A CP 2000 is a letter from the IRS notifying you in the case where their figure of your income doesn’t match your reported income on your return. This can be for any number of reasons, as we break down clearly for you in our post on the IRS CP 2000. In this post, we will go over how to deal with a CP 2000 when gambling winnings factors into the equation.
In the likely scenario of receiving a gambling-related CP 2000, you had a gambling win which the casino was required to report. This can be anything over:
- $500 – poker
- $1200 – slot machines, bingo
- $1500 – Keno
- $5000 – sweepstakes, wagering pools, and lotteries
- a significant non-cash prize (car, vacation, condo, etc.)
Check with the attendant at whichever gambling venue applies, and with the IRS article on gambling winnings. Certain table games, such as Blackjack, Craps, and Roulette, are classified as games of skill rather than chance, so the casino isn’t required to figure the withholding on those.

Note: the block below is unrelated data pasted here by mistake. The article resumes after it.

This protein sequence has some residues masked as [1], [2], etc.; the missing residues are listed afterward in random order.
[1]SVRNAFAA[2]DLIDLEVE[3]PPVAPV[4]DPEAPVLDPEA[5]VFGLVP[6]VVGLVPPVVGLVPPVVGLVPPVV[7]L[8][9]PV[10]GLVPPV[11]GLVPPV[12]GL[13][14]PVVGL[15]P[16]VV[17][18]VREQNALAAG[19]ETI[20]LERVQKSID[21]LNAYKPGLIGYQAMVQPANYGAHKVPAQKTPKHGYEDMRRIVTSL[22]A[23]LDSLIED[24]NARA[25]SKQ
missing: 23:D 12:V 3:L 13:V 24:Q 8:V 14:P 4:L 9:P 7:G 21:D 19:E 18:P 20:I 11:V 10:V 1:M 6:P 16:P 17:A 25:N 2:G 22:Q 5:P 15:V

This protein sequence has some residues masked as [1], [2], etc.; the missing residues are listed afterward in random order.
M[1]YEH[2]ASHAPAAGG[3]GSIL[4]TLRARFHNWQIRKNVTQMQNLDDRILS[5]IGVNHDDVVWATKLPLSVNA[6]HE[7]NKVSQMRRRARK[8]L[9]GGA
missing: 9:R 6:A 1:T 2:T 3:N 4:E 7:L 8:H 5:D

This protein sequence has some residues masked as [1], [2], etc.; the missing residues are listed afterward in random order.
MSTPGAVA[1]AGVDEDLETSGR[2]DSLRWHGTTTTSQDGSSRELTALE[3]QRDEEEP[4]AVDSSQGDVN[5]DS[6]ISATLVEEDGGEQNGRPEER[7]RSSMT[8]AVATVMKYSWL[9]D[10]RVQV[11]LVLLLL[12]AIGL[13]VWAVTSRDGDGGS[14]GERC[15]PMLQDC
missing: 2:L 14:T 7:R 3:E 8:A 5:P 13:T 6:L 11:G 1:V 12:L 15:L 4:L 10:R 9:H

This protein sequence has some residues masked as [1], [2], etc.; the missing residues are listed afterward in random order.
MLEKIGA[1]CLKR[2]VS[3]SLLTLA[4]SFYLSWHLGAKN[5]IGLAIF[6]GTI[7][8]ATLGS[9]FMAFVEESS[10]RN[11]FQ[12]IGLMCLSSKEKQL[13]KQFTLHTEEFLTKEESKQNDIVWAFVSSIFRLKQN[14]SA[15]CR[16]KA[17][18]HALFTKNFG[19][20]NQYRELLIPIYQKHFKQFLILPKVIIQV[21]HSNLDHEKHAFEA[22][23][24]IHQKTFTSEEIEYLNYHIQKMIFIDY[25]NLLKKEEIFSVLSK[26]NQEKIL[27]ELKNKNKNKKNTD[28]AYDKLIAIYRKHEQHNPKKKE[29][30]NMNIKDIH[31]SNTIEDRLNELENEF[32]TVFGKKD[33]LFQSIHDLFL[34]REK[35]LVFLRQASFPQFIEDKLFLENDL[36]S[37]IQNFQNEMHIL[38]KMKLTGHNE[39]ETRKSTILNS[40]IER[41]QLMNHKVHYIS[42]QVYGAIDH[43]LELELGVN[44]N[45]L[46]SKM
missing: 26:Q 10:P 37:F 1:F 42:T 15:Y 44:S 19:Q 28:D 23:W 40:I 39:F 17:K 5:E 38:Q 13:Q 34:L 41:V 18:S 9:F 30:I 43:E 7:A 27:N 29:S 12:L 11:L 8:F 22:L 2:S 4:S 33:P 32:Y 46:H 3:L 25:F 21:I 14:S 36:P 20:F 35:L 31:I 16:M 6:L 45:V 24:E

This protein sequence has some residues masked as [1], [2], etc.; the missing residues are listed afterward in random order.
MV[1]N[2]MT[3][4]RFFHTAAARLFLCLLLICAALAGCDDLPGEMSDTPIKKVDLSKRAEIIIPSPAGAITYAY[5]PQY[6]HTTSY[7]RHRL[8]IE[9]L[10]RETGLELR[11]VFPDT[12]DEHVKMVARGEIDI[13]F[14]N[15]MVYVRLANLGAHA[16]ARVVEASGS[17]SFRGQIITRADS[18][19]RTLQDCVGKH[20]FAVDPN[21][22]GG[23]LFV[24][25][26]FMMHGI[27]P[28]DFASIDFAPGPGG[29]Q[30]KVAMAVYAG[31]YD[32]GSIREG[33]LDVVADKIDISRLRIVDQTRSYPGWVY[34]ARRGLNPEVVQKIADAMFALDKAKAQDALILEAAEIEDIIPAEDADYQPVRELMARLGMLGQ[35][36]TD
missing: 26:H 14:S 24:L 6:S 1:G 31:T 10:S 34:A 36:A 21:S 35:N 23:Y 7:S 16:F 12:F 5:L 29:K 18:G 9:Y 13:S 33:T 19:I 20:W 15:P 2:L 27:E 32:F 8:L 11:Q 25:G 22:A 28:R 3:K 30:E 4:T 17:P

What to do if you get a CP 2000:
The key here is to always use a player’s card for machine gaming at a casino. Remember that your taxes are figured by the year. So it doesn’t matter if you won $999,000, if you can also prove that you lost $999,001, no taxes are due. Any amount that you have won, if you can prove that your total losses for the year are that much (or more), you’re good to go!
This counts across all gambling activity too. Horse races, poker games, slots at different casinos, even the nickel you dropped into a Stars ‘n’ Bars machine at the laundromat.
Then get (or have a professional file for you) an amended return with your profits and losses. Write “CP 2000” across the top of the amended return and file it. As long as they believe you and process it, your taxes from gambling wins are zero.
Naturally, if you hit the big one and won far more than you spent and stopped there for the year, you do still have tax liability on the balance. See the IRS details for tracking your activity with a gambling diary.
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